July 2014

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Online buzz and a busy schedule

Posted: Tuesday, Apr. 24, 2012

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John Syme

John Syme graduated from Davidson College with a bachelor of arts degree in French in 1985. He worked as a general-assignment reporter at The Winston-Salem Journal, where he later wrote freelance travel stories during his first solo cross-country road trip in the summer of 1989. He worked as a copywriter at a Charlotte advertising agency, as a research translator at a French nutrition center outside Paris, and as a politics and education newspaper reporter in Charlotte. He returned in 2001 to Davidson, where he is senior writer, alumni editor and instigator of the "Road Trip 2009" blog, which evolved into his current blog, "Daybook Davidson."

I just got back in the office after four days out of town, and I already feel like that woman in the Angie’s List commercial who says, “I’m busy, busy, busy, busy, busy!” Ah, shaddap, lady in Angie’s List commercial. Let me tell you how busy I am….

No, seriously, I’m not going on one of those tedious rants about how “I’m so busy.” I merely said I feel that way, to make a point.

First, it occurred to me that I didn’t feel this crazy-making way while I actually was busy traveling to Chicago and back, nor often when I am actually busy performing the physical tasks and duties of daily living here in lovely Lake Norman.

I only first noticed the return of this overwhelming sense of busy-ness when I sat down at my computer. Hmmm.

It is perhaps no accident that I am more acutely aware of this crazy-making feeling after this particular conference, which was on social media in higher ed. Below is a redux (since I’m so busy) of a conference blog post I sent out through Davidson College channels last Thursday. Lots of food for thought in these topics about how today’s media landscapes (social and otherwise!) are affecting our perception of the world around us. Enjoy... If you’re not too busy.

CHICAGO, April 19—I started my day in a State Street Starbucks, with this serendipitous discovery of stylish wit and trenchant pith from the Chicago Reader‘s Michael Miner, “The fine line between journalism and viral marketing: What traditional media can learn from Betty White, Old Spice and Joan of Arc.” Worth the read for anyone who wants to feel smart and cutting-edge for a moment. Good writing.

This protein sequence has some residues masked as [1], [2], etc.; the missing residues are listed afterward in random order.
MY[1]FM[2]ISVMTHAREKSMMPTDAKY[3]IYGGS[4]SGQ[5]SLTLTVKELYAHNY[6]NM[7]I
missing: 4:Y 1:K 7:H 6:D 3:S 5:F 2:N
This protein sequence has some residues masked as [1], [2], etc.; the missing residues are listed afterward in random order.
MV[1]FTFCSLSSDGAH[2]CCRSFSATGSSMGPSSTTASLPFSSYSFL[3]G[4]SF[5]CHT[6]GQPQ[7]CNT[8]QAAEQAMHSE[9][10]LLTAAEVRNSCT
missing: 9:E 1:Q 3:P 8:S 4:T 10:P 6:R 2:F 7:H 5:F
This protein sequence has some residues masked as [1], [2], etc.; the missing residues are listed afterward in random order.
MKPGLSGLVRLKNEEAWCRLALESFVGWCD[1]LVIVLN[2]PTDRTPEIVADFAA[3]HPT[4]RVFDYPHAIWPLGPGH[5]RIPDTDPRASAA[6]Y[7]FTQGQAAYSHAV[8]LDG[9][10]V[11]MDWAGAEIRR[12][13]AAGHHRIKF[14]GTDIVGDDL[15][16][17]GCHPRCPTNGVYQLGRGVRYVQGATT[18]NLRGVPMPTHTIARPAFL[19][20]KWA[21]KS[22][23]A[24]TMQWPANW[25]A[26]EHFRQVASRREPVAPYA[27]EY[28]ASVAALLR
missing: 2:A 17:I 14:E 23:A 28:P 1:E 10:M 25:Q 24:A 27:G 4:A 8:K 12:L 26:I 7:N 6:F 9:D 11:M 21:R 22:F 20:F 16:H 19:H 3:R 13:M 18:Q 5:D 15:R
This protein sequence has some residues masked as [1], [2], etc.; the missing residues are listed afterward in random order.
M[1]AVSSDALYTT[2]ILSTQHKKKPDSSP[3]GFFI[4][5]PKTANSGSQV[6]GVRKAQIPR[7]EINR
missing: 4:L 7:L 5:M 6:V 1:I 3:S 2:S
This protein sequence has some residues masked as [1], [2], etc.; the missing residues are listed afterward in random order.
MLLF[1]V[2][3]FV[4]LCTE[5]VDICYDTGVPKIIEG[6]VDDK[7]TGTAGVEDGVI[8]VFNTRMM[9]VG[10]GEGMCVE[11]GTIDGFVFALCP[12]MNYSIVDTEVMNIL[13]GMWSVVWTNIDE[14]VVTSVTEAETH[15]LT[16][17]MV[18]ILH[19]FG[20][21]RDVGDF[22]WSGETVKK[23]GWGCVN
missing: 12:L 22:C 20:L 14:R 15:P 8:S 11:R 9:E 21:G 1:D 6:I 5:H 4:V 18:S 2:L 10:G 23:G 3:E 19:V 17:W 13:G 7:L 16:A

Back in the Sax Hotel (like!) conference room, I’m pretty sure I’m one of the few people whose title has the word “writer” in it. How refreshing! I’m at the Council for the Advancement and Support of Education (CASE) Social Media Conference. Here, I am known as a “content provider”— in an age when, as Miner’s article above expresses so well, dimensions of interplay between form and content are proliferating exponentially. There’s something to think about. You go first.

Meantime, herewith a few broad, random, minimally processed, pen-and-paper conference note nuggets, before I take a sweet springtime jog down to Lake Michigan to hunt and gather a Chicago ’dog or two for lunch.

Spoiler Alert: “It’s not Friday!” Friday’s sessions will include a look at future social media trends, so presenters are instructed to stay in the present on Wednesday and Thursday. If they start talking about the future of social media, we’re supposed to yell “It’s not Friday!” But what seems to strike the whole room at once, maybe even faster than that, is that the social media landscape is moving so fast that if we so much as pause to figure out what’s present and what’s future, it’s past. This won’t hurt a bit, did it?

“Anything interesting being said about us?” One of the presenters asked this question in passing, about the conference Twitter feed #casesmc scrolling past on two big screens up front. Crickets. I guess we were all too busy Tweeting ourselves and trying to decipher the resultant URL hurl to take time to answer. Clearly, form and content are not yet happily married.

“Let our networks do our work for us.” Andrew Gossen, senior director for social media at Cornell, offered eloquently compelling insight on the social media bell curve’s move through various tipping points, technological, psychological and otherwise. One of my takeaways: Volume of data is increasing and division of labor between human and algorithm is reconfiguring. So a critical task for becomes to meta-manage the shift itself, and relinquish micro-managing every speck of digital data. Let go or go home. Personal note: We control freaks are “late adopters.” If that’s not clear, call my answering service and I’ll courier you a mimeograph when I get back to the office next week.

Social Media Nation Gossen also mixed it up a little and a lot by showing maps and charts with the populations of Facebook and Twitter represented along the same axes as, say, the U.S. and China. If the world is flat, and social media is part of the world, then mapping behaviors between real time and space and virtual time and space—and vice versa!—is merely the next step in integrating the two realms. 1984 or Alice in Wonderland? You decide.

www.transitchicago.com As my head started to swell up and get warm from all this cutting-edge-of-the-looking-glass thinking, I glanced out the window and saw the comforting sight of a plain old city bus go by—its Web site emblazoned atop it and someone inside doubtless looking up their next transfer on a smart phone. Now, on the one hand, this indeed makes more sense than the old way of having to collect schedules and maps in advance. On the other hand, it means we have to acknowledge—now in a different way than ever in the history of our species—that, as usual, we don’t really have any idea of where we’re going until we set out.

Right now, I’m going to pull on my tennies and set out for the shores Lake Michigan.

I’m pretty sure it’s “thataway.”

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